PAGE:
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Mr. Speaker, I rise in support of S. 2845, the National Intelligence Reform Act of 2004. This legislation represents a hard-won victory for the family survivors of 9/11 and for all Americans. They have placed their hopes in us to make the structural changes necessary to prevent another intelligence failure on the scale of September 11th. It is fitting and appropriate that we consider this legislation on December 7th because prior to 9/11, Pearl Harbor represented the largest single day loss of human life to an attack on American soil.

This is, Mr. Speaker, the survivors' bill. If not for the hard work, tenacity and dedication of the families of the victims of 9/11--those 3,000 heroes who lost their lives in that horrific attack-we would not be here today.

Still, there has been much controversy surrounding this bill. Some critics charge that this legislation is not really needed; others contend that it was developed in a rush and should have been considered more thoroughly in committee and subcommittee hearings before being brought to the floor. Neither of these criticisms are valid.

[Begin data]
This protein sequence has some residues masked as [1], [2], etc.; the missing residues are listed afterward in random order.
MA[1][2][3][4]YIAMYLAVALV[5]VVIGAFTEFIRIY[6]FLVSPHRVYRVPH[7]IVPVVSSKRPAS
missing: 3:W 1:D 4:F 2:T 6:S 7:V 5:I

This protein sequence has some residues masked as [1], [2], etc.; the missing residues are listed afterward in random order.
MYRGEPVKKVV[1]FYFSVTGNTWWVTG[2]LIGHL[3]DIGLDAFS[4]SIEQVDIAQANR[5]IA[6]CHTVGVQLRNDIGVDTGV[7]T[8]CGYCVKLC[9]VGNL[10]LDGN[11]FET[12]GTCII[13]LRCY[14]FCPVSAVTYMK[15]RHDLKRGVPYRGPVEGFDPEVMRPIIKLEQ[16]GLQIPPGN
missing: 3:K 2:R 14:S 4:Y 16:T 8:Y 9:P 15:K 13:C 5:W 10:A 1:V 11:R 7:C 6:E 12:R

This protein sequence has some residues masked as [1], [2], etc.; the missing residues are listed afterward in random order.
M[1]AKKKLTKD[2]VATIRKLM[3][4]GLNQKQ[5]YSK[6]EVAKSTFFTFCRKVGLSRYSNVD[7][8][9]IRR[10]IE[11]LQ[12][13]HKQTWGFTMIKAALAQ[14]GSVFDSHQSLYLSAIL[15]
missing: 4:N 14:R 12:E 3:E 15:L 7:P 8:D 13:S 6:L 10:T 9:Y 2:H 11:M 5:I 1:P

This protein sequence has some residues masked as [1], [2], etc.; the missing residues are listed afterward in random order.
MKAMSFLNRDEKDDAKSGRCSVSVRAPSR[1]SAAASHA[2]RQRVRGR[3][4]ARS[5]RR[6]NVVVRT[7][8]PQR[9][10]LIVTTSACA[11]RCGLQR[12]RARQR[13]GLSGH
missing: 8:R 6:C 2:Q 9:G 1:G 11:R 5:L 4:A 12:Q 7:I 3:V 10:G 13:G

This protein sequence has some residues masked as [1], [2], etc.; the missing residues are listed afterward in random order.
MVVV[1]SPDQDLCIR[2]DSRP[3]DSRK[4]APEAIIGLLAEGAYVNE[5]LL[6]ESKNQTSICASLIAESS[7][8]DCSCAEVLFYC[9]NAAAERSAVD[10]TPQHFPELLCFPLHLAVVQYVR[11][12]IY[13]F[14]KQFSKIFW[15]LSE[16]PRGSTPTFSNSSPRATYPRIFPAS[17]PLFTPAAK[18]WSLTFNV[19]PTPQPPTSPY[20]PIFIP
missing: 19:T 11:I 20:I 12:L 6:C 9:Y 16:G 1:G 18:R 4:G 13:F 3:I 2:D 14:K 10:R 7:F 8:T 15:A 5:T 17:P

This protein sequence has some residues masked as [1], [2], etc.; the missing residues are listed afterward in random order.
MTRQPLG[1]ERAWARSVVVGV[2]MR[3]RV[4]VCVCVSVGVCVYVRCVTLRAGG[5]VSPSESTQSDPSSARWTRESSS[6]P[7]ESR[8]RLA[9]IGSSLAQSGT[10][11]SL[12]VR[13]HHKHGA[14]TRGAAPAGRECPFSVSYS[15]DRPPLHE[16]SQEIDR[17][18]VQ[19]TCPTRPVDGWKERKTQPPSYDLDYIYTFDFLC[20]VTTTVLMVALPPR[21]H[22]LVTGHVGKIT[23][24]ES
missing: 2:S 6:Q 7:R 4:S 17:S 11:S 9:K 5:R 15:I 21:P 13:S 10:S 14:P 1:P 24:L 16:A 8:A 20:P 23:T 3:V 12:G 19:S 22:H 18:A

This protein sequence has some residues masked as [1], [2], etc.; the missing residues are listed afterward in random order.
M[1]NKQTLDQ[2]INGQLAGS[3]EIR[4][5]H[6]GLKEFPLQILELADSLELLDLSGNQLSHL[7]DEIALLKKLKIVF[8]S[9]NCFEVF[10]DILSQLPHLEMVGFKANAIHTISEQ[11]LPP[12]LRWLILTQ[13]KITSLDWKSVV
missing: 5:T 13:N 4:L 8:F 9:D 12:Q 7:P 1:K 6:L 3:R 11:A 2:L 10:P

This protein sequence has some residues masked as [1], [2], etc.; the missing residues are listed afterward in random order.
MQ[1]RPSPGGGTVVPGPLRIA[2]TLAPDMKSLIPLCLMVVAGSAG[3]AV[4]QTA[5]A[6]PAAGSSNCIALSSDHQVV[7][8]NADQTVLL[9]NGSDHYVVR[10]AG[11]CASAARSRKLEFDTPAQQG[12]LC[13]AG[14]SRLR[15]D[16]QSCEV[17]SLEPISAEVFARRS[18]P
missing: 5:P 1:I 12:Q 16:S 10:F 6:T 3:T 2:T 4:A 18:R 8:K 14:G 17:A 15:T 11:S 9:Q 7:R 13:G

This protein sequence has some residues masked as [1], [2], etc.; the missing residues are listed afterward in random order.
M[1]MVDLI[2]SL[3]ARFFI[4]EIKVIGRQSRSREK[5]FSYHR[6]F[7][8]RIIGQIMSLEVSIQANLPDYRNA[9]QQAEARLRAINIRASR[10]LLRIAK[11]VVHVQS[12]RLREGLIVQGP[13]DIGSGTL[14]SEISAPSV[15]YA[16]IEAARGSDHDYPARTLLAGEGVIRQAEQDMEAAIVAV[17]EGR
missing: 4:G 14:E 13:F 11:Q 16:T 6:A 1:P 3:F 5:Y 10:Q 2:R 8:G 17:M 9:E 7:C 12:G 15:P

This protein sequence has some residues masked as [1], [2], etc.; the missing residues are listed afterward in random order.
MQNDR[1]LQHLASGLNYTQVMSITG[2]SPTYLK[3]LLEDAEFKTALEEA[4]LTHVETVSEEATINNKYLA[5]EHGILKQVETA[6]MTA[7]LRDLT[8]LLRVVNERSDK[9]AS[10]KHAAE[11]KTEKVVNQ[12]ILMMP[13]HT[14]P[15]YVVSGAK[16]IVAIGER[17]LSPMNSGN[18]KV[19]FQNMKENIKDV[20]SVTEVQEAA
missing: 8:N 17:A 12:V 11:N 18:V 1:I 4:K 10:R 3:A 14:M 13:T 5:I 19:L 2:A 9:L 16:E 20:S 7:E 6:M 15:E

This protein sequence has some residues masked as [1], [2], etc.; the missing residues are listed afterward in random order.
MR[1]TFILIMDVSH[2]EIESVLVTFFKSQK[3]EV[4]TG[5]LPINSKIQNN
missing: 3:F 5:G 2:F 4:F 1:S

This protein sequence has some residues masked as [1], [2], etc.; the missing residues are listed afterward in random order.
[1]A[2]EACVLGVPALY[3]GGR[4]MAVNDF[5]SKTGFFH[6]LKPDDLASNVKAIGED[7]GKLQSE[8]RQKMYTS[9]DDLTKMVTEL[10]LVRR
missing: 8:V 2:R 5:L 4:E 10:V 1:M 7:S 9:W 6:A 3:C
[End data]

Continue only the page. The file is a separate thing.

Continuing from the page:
In fact, this legislation is the product of a comprehensive process that began over 2 years ago with the appointment of the 9/11 Commission. I was an early and consistent advocate for the 9/11 Commission because I believed the families deserved answers and the Nation needed a chronicled "lessons learned" and a way to move forward to make us safer.

In pursuing its wide-ranging mandate to investigate the facts and circumstances relating to the terrorist attacks of September 11, 2001, the Commission reviewed more than 2.5 million pages of documents and interviewed more than 1,200 individuals in ten countries, including nearly every senior U.S. government official from the current and previous administrations who had responsibility for topics covered under the Commission's mandate. The Commission's recommendations were nonpartisan, unanimous, and published to wide acclaim this past summer. No less than 13 House committees held more than two dozen hearings on the Commission's report and subsequent legislation. In the Committee on International Relations, I chaired a critical hearing on visa reform and recommendations for enhanced U.S. diplomacy. In the Committee on Veterans' Affairs, on which I serve as chair, we held a hearing on Emergency Medical Preparedness.